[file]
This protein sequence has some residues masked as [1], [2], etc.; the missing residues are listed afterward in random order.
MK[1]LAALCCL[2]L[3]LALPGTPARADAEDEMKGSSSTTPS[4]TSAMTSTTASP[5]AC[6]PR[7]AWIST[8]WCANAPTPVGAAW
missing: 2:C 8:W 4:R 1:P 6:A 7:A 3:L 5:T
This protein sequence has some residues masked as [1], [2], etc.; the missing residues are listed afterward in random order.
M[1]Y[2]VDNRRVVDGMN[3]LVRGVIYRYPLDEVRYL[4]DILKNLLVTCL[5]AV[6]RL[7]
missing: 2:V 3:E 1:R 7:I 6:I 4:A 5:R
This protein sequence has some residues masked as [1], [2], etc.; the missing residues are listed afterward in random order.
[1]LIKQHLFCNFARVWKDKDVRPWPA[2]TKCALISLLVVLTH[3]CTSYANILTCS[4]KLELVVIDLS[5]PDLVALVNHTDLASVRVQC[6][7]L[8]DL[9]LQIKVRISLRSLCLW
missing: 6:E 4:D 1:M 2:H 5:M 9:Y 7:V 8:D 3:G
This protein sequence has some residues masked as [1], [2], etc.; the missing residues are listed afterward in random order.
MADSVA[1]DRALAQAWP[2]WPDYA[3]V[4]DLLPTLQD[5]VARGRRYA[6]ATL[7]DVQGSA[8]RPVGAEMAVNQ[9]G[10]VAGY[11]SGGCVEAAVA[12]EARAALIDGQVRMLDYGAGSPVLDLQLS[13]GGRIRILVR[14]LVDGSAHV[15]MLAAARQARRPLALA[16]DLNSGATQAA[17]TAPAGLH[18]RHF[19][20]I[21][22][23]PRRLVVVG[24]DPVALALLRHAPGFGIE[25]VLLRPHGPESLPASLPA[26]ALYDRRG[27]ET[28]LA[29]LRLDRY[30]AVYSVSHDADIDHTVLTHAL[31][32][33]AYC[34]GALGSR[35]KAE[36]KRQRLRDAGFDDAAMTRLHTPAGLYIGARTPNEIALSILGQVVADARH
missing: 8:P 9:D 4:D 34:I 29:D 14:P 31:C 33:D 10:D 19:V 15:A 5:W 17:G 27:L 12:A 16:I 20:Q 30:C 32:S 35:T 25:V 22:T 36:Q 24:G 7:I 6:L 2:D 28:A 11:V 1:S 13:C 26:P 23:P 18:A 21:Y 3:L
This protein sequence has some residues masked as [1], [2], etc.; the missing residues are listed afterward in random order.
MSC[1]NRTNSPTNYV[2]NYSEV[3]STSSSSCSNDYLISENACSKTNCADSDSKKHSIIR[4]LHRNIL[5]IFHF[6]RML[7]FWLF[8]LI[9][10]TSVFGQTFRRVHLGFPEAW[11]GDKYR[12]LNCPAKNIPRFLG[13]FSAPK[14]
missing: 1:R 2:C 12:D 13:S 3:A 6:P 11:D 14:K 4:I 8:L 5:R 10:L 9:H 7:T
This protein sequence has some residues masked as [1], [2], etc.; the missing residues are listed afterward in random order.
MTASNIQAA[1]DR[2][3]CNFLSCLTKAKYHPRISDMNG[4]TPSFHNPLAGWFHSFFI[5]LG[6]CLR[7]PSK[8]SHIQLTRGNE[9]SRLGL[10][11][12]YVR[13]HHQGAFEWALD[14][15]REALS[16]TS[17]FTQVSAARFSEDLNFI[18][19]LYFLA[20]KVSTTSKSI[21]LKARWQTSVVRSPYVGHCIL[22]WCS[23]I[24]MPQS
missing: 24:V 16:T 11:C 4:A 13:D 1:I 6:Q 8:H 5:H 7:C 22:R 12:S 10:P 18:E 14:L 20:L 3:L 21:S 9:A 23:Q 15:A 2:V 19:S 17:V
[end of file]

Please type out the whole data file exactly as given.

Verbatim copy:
This protein sequence has some residues masked as [1], [2], etc.; the missing residues are listed afterward in random order.
MK[1]LAALCCL[2]L[3]LALPGTPARADAEDEMKGSSSTTPS[4]TSAMTSTTASP[5]AC[6]PR[7]AWIST[8]WCANAPTPVGAAW
missing: 2:C 8:W 4:R 1:P 6:A 7:A 3:L 5:T
This protein sequence has some residues masked as [1], [2], etc.; the missing residues are listed afterward in random order.
M[1]Y[2]VDNRRVVDGMN[3]LVRGVIYRYPLDEVRYL[4]DILKNLLVTCL[5]AV[6]RL[7]
missing: 2:V 3:E 1:R 7:I 6:I 4:A 5:R
This protein sequence has some residues masked as [1], [2], etc.; the missing residues are listed afterward in random order.
[1]LIKQHLFCNFARVWKDKDVRPWPA[2]TKCALISLLVVLTH[3]CTSYANILTCS[4]KLELVVIDLS[5]PDLVALVNHTDLASVRVQC[6][7]L[8]DL[9]LQIKVRISLRSLCLW
missing: 6:E 4:D 1:M 2:H 5:M 9:Y 7:V 8:D 3:G
This protein sequence has some residues masked as [1], [2], etc.; the missing residues are listed afterward in random order.
MADSVA[1]DRALAQAWP[2]WPDYA[3]V[4]DLLPTLQD[5]VARGRRYA[6]ATL[7]DVQGSA[8]RPVGAEMAVNQ[9]G[10]VAGY[11]SGGCVEAAVA[12]EARAALIDGQVRMLDYGAGSPVLDLQLS[13]GGRIRILVR[14]LVDGSAHV[15]MLAAARQARRPLALA[16]DLNSGATQAA[17]TAPAGLH[18]RHF[19][20]I[21][22][23]PRRLVVVG[24]DPVALALLRHAPGFGIE[25]VLLRPHGPESLPASLPA[26]ALYDRRG[27]ET[28]LA[29]LRLDRY[30]AVYSVSHDADIDHTVLTHAL[31][32][33]AYC[34]GALGSR[35]KAE[36]KRQRLRDAGFDDAAMTRLHTPAGLYIGARTPNEIALSILGQVVADARH
missing: 8:P 9:D 4:D 34:I 29:D 14:P 31:C 33:D 10:D 19:V 15:A 5:W 17:G 27:L 12:A 16:I 20:Q 30:C 32:S 35:T 25:V 22:T 36:Q 24:G 7:I 6:L 2:D 28:A 11:V 1:S 13:C 26:P 23:P 18:A 21:Y 3:L
This protein sequence has some residues masked as [1], [2], etc.; the missing residues are listed afterward in random order.
MSC[1]NRTNSPTNYV[2]NYSEV[3]STSSSSCSNDYLISENACSKTNCADSDSKKHSIIR[4]LHRNIL[5]IFHF[6]RML[7]FWLF[8]LI[9][10]TSVFGQTFRRVHLGFPEAW[11]GDKYR[12]LNCPAKNIPRFLG[13]FSAPK[14]
missing: 1:R 2:C 12:D 13:S 3:A 6:P 11:D 14:K 4:I 8:L 5:R 10:L 9:H 7:T
This protein sequence has some residues masked as [1], [2], etc.; the missing residues are listed afterward in random order.
MTASNIQAA[1]DR[2][3]CNFLSCLTKAKYHPRISDMNG[4]TPSFHNPLAGWFHSFFI[5]LG[6]CLR[7]PSK[8]SHIQLTRGNE[9]SRLGL[10][11][12]YVR[13]HHQGAFEWALD[14][15]REALS[16]TS[17]FTQVSAARFSEDLNFI[18][19]LYFLA[20]KVSTTSKSI[21]LKARWQTSVVRSPYVGHCIL[22]WCS[23]I[24]MPQS
missing: 24:V 16:T 11:C 4:A 13:D 1:I 6:Q 8:H 5:H 7:C 22:R 12:S 10:P 18:E 14:L 20:L 3:L 21:S 9:A 23:Q 15:A 2:V 19:S 17:V